Tips to stay sober

Dear Annie: I wanted to offer a few thoughts for your readers regarding alcohol awareness. The truth is that any method that helps someone reduce their alcohol consumption has to be commended. People with alcohol dependency come from all walks of life and demographics.

These phrases are the basis of Allen Carr’s “Easy Way to Quit” and Holly Whitaker’s “Quit Like a Woman” (based in part on the first program). They have been my mantra for more than two years. The two methods helped me to cut my alcohol dependency completely. I have them written on an index card. At first, I read it every day. While that became less necessary after the first year, I still occasionally reread them and maintain my commitment to being a non-drinker.

Fundamentals to Abstinence:

Make a vow to quit forever.

Define yourself as a non-drinker.

Take away the desire to drink.

There’s no such thing as one drink.

One drink is all it takes to hook you.

Never doubt your decision to quit.

To stop feeling the need, stop use.

Definition of Alcohol:

It’s not a weakness; it’s a trap.

It doesn’t bring pleasure or a crutch.

You cannot control alcohol; it controls you.

It’s an addiction, not a habit.

The tendency is to drink more, not less.

Cutting down results in drinking more.

It’s a poison.

Advantages to Quitting:

Choose a life of health/happiness.

You have everything to gain.

Start with a feeling of elation that you have quit.

You have improved self-respect.

Rejoice to not be enslaved.

You have more money, time and clarity.

Drinking Disadvantages:

It removes your ability to know when you’re dull, rude, obnoxious.

It takes away your power.

It impairs your sleep.

It makes you more stressful and fearful.

It causes a deterioration of looks.

It causes horrendous hangovers.

It causes arguments/violence.

It causes dread.

It is your worst enemy.

Your ability to deal with stressful situations is reduced.

— Alcohol Awareness

Dear Alcohol Awareness: Thank you for sharing some of the teachings that have helped you stay sober for two years. Other readers have used different messages, particularly the 12 steps from Alcoholics Anonymous. As you say, any method that helps an alcoholic get sober is good for that person.

Dear Annie: I feel you overlooked an important point in your response to “Inheritance Issues,” which has been an occasional topic in your column.

Elder financial abuse is all too common. If the mother can’t make bill payments without help, the implication is that the brother prepared, or had a lawyer prepare, the paperwork to transfer the beach property to himself. Was the mother acting as a well-informed and independent agent in this transaction?

The mother’s excuses could be hiding a very real struggle with declining abilities. The other two siblings might be well advised to be less judgmental of their mother, converse with each other about their mother’s state of health and, if possible, talk with her doctor. If her abilities are declining, she will need their understanding and possibly legal protection. — Inheritance Issues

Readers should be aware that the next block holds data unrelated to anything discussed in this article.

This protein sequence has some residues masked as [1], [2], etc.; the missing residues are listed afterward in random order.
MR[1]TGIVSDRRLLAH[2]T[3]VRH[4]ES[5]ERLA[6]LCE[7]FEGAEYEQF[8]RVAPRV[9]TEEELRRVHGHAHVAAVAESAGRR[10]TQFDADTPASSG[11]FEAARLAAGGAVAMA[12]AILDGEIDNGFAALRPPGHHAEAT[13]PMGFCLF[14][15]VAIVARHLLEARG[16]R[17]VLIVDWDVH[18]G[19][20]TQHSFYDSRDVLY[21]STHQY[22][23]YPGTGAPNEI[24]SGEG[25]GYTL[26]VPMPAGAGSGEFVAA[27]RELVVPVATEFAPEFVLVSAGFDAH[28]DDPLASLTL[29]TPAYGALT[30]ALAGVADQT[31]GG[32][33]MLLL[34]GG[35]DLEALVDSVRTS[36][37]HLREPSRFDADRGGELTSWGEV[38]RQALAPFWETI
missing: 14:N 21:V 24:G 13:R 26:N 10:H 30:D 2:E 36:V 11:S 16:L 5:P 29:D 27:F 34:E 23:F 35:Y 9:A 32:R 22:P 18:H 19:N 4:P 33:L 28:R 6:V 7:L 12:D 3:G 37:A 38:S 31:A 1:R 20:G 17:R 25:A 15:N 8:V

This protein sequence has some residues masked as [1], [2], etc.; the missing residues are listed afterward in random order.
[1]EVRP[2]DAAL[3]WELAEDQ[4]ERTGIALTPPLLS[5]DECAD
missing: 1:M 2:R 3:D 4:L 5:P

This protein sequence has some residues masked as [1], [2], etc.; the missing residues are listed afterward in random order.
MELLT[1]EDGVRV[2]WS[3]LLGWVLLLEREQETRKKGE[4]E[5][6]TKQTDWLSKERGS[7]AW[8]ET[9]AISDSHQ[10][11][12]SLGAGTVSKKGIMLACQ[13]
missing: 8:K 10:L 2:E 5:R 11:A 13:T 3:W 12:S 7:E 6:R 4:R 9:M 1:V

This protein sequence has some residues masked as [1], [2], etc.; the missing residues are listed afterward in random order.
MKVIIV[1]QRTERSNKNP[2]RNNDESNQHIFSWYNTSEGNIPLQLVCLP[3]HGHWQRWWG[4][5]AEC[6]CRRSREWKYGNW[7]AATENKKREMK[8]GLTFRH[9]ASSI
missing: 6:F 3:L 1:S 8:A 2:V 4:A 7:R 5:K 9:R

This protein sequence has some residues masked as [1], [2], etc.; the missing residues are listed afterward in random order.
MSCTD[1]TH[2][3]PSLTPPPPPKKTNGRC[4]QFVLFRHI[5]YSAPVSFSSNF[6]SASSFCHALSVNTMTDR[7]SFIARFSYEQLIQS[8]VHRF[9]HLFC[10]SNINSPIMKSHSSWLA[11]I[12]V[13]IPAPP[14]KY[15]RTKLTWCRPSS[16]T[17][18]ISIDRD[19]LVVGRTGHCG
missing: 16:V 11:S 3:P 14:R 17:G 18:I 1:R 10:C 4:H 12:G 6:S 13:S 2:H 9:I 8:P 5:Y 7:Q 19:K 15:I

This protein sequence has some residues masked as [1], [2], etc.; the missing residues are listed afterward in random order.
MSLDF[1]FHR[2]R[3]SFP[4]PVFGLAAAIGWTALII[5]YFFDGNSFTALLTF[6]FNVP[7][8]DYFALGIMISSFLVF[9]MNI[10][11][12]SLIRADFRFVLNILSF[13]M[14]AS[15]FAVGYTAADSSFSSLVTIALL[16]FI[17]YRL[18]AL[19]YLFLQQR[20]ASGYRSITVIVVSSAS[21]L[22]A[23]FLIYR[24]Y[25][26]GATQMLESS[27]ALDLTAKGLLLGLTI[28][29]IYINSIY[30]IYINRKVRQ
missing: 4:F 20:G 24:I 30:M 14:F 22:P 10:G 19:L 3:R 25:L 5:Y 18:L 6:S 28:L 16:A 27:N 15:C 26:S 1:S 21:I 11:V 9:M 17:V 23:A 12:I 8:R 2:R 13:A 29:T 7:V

Dear Inheritance Issues: Thank you for your letter and commonsense suggestions.

Dear Annie: I love your column and read it every day.

I am a firm believer in positive vibes.

I believe in waking up every day in gratitude.

I believe in helping others.

I believe that we all have a purpose.

Thank you for living your purpose.

Your purpose is helping others by giving your positive advice to those in need.

Have a great day. — Positive Vibes

Dear Positive: Thank you for your letter. It made me smile.

Dear Readers: Below are some poems to help you enjoy the beginnings of the summer months.

“The Lake Isle of Innisfree” by William Butler Yeats

“I will arise and go now, and go to Innisfree, / And a small cabin build there, of clay and wattles made; / Nine bean-rows will I have there, a hive for the honey-bee, / And live alone in the bee-loud glade. / And I shall have some peace there, for peace comes dropping slow, / Dropping from the veils of the morning to where the cricket sings; / There midnight’s all a glimmer, and noon a purple glow, / And evening full of the linnet’s wings. / I will arise and go now, for always night and day / I hear lake water lapping with low sounds by the shore; / While I stand on the roadway, or on the pavements grey, / I hear it in the deep heart’s core.”

“Fireflies in the Garden” by Robert Frost

“Here come real stars to fill the upper skies, / And here on earth come emulating flies, / That though they never equal stars in size, / (And they were never really stars at heart) / Achieve at times a very star-like start. / Only, of course, they can’t sustain the part.”

“How Can I Forgive My Cheating Partner?” is out now. Annie Lane’s second anthology — featuring favorite columns on marriage, infidelity, communication and reconciliation — is available as a paperback and e-book. Go to http://www.creatorspublishing.com for more information. Send your questions for Annie Lane to dearannie@creators.com.


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